Apple IIGS: Graphics Modes (10/94)

What are the available graphics modes available on the Apple IIgs?

This article has been archived and is no longer updated by Apple.
The Apple IIGS can perform graphics under a number of different types of graphics displays: Lo-res and Hi-res modes found on all Apple II systems, the double Hi-res mode available on the Apple IIe and IIc, and new Super Hi-Res modes.

Both Lo-res and Hi-res modes are unchanged from the Apple II, and the manual "Applesoft on the IIGS" shows the commands for using those modes. The IIGS ROM doesn't have routines for the use of double Hi-res graphics; a programmer must add assembler routines that will properly draw lines, locate points, etc., in double Hi-res mode. Commercially available packages include these routines.

Only on the Apple IIGS performs in Super Hi-Res graphics modes with a resolution of 320 X 200 or 640 X 200. Using 320 X 200 mode permits a full 16 colors per line. 640 X 200 mode can also use 16 colors per line, but each pixel is limited to a choice of 4 of the 16 colors. Both modes are supported by the Apple IIGS QuickDraw II tools. To make programming easier, screen memory is mapped contiguously in Super Hi-Res mode.

320 X 200 Super Hi-Res mode
Each line of pixels in 320 mode is associated with a table of 16 entries that correspond to the 16 colors to be shown on that line. Each entry represents one of the possible 4096 colors available on the Apple IIGS. There may be as many as 16 color tables defined, permitting 256 colors on the screen at one time.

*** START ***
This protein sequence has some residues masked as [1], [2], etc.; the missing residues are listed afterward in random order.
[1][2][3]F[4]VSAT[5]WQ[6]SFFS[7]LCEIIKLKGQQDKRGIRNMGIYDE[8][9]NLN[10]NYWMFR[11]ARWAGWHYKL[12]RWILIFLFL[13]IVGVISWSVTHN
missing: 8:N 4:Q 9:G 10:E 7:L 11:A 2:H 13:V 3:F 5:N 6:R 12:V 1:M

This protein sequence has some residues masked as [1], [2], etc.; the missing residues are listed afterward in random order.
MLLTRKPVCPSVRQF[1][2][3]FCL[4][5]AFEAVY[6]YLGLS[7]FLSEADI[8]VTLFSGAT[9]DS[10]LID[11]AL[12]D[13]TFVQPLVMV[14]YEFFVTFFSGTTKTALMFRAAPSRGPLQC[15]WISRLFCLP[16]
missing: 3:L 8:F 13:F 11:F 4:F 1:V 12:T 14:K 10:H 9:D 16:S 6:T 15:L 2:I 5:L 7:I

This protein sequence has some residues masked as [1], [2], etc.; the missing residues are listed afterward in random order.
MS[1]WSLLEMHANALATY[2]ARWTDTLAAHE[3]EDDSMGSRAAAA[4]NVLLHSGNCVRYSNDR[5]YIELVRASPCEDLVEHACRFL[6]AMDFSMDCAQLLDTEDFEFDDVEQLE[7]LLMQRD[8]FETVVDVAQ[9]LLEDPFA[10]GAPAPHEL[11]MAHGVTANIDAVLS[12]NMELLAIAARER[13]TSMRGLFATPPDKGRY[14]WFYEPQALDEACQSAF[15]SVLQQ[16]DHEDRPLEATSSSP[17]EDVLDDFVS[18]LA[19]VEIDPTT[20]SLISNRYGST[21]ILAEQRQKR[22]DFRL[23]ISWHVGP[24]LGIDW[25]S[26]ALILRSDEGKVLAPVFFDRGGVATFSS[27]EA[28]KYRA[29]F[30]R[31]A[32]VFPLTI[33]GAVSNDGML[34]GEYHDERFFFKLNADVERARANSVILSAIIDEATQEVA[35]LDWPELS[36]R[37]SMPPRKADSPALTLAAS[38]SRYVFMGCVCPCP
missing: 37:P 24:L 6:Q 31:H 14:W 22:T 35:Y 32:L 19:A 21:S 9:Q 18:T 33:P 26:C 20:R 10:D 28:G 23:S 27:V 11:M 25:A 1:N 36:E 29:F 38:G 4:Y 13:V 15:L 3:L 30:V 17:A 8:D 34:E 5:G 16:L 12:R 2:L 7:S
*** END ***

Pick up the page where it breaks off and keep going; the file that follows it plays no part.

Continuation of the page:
Within each line, a byte determines two pixels' colors. The high 4 bits of a byte contain a number from 0 to 15, which is used as an offset into the color table for that line. The pixel mapped to that memory location will have the color found at the appropriate table location. Similarly, the low 4 bits of that byte will determine the color of the adjacent pixel.

Pixels in 320 mode are almost square. The aspect ratio in this mode is 5:6 on an Apple Monochrome Monitor, an AppleColor Monitor, or an Apple RGB Monitor.

640 X 200 Super Hi-Res Mode
640 mode also allows 16 colors per line, but each pixel is limited to one of four colors (this mode is sometimes called Limited 16 Colors). As in 320 mode, each line addresses one of up to 16 color tables. However, each pixel in the line is represented by only 2 bits, so that each byte contains information about 4 pixels.

To represent 4 adjacent pixels, bits 7 and 6 choose from among colors 0 through 3 in the appropriate color palette, bits 5 and 4 choose colors 4 through 7, bits 3 and 2, from colors 8 through 11, and the last two bits choose from colors 12 through 15. Therefore, each pixel can be one of four colors, but there may be a total of 16 colors on each line.

The pixel aspect ratio in 640 mode is 5:12 on an Apple monitor, so that each pixel's height is approximately twice the width.

Color Fill Mode
The Apple IIGS can also use 320 X 200 mode with color fill. If this mode is chosen, the color zero (0) takes on a special meaning. A pixel with color 0 will have the same color as the preceding pixel, so that a series of bytes with value 80 00 00 would all be shown in the color represented by the eighth entry in the color palette. Using 0 to represent no color change limits the selection to only 15 colors per line, but does save time for the programmer.

Article Change History:
18 Oct 1994 - Reviewed for technical accuracy, revised formatting.

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Published Date: Feb 19, 2012